I've been going to the auto show every year for some time, I've liked cars since I was a kid and like to see the new and upcoming models. Plus, everything is so shiny. Normally I really dig the show here in St Louis but this year it was pretty disappointing. Disappointing enough that I'm going to have to consider whether I'm going to go next year or not. Normally I just plan on going.
But this year the show area was a lot smaller than anytime since I've been going. There was more space set up for odd things, like electric car and jeep test drives, and an area the size of the Toyota and Scion display that had a dozen hopped up Mustangs spread out. That was weird. They had a few supercars on hand, but there was a 20 minute line to walk through and look at them. They were all behind ropes and the groups was circled around the outside and ushered out the exit. It was very PT Barnum.
But mostly what made it "meh" was the lack of cars. There were no concept cars. The only new models I saw were the Fiat 500 Abarth and the 2013 Mustang. The Mustang looks pretty much exactly like the current ones and the Abarth was behind ropes with the hood closed. The engine and suspension is what makes them different from the standard 500 and you couldn't get in to look at either.
There wasn't a Boss 302 Mustang. There were no cars from Mercedes, BMW, Audi, Mini, Porsche or Land Rover. There were a ton of trucks and SUV's and not a wide variety of cars. Overall there were less cars and less brands than I've seen in past years.
The day did have a highlight though. Like most events it seems the air was running as close to 0% humidity as possible which always makes me thirsty. I was there with my wife and a friend, and we all felt the need to get something to drink very early in. We queued in line at a vendor's booth that sold soda and hot dogs and pretzels and the like.
We were forth in line and from the time we entered the line until we departed with our corn-syrup sweetened beverages was greater than 15 minutes. You must be thinking there was a fire or an injury or something, but alas, there was not. We were introduced to the slowest worker I have witnessed in some time.
After standing in line for 5 minutes (I didn't start keeping track of time until we figured out what was going on) and realizing only one person had been served we started watching closely. The man assigned to our line was assembling an order of nachos one chip at a time. And not just one chip at a time, he would pull one out, look at it, place it in the tray, then grab another. He occasionally moved around the chips in the tray. When he finally filled the tray he applied cheese and got the customers soda. At that point he couldn't figure out how to use the register and after looking at it blankly for 30 seconds he went to get a supervisor.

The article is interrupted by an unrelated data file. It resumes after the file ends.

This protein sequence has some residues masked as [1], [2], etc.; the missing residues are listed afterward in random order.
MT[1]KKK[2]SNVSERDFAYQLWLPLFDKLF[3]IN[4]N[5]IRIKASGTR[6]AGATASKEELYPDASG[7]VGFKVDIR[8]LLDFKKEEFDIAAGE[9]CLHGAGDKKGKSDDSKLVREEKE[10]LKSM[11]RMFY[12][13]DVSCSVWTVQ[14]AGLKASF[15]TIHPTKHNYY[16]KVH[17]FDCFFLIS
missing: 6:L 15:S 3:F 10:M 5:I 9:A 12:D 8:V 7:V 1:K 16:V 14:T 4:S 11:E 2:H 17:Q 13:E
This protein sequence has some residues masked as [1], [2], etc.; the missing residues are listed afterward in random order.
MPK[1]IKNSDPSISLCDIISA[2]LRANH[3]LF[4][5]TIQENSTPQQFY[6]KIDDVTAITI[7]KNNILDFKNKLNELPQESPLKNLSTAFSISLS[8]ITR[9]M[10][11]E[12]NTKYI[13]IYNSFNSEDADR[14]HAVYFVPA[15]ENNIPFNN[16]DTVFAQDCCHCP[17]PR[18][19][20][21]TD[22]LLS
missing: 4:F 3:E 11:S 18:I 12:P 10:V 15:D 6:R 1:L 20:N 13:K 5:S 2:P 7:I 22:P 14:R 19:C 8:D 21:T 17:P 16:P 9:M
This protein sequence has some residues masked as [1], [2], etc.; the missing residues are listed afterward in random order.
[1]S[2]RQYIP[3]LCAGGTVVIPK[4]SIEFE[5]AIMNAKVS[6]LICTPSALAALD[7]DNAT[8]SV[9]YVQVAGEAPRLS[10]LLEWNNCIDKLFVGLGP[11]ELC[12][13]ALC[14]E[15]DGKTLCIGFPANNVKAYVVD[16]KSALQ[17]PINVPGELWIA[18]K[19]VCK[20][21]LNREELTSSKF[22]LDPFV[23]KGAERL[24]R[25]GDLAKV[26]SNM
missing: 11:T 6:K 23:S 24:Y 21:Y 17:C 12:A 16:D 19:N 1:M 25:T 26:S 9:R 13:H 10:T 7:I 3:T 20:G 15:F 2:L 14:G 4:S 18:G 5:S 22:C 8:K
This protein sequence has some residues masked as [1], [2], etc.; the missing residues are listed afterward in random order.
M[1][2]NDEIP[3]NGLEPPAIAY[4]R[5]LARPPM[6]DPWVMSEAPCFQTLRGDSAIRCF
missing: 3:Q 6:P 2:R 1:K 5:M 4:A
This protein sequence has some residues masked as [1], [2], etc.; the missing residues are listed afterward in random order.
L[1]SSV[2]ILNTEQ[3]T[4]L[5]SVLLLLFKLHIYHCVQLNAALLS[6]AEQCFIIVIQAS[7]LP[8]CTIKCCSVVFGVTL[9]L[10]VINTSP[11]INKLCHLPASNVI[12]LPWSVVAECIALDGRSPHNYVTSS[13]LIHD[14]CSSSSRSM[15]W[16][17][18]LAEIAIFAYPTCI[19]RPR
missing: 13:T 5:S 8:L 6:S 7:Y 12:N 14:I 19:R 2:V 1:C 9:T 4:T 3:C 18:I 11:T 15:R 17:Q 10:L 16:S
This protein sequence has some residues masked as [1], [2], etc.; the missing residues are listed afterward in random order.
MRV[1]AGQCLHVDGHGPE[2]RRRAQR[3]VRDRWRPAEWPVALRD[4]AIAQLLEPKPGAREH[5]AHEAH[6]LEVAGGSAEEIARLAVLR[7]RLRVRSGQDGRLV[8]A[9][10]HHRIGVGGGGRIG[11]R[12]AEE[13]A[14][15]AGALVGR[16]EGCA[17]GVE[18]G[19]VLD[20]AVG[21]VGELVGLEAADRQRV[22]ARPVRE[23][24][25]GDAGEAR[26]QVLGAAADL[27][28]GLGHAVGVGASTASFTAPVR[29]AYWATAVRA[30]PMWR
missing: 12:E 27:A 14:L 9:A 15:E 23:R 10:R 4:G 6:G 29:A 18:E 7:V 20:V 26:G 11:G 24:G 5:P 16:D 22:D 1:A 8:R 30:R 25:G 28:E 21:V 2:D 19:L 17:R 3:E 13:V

Of course this whole time he is wearing his gloves. When he was handling money, picking up chips and wiping his nose. Yep, that happened a couple times.
When we finally come up in line I order a single soda for my wife and I to share. It seemed like we were almost done! He scoops in the ice and starts filling up the cup. Then stops. Looks around a little bit and walks away behind a rear wall. After 30 seconds he comes back with a stack of 10, maybe 12 lids for the cups. He sets them down, looks around again, stretches, then walks away again.
At this point I'm outwardly laughing. My soda is half filled up on the machine and he's walked away twice without offering a single word of explanation. My laughter peaked when he returned 30 seconds later with another stack of 10 lids. It seems this 20 year old fit man can only carry about an ounce of lids at once. I'm not kidding that from the time I ordered my soda more than 3 minutes had elapsed.
But the customer service experience had yet to peak. After returning with the second set of 10 lids he looks at me and says "yeah? Can I help you?". He had forgotten he was in the middle of pouring a soda for me. I reminded him of this and he finished it, then almost affixed a newly gotten lid in place and handed me the drink.
The beverage was $5 and I handed him a $10 bill. He struggled with the cash register for a moment then tried to make change. He pulled no less than 4 bills out of the register, including the $10 I had just gave him that he put in the tray, before he concluded that a $5 bill was the correct change and handed it over.
This was amazing. My friend was pretty annoyed by this point in time but I was reveling in how terrible that experience was. That place was losing hundreds of dollars an hour due to that man's incompetence and inability to perform his job in a timely fashion. It was delicious to witness first hand. It goes to show that no matter how low the minimum wage is set there's a demographic that doesn't deserve it due to laziness. Any company that relies on minimum wage workers has to struggle with getting good help. I do not envy them and their business models.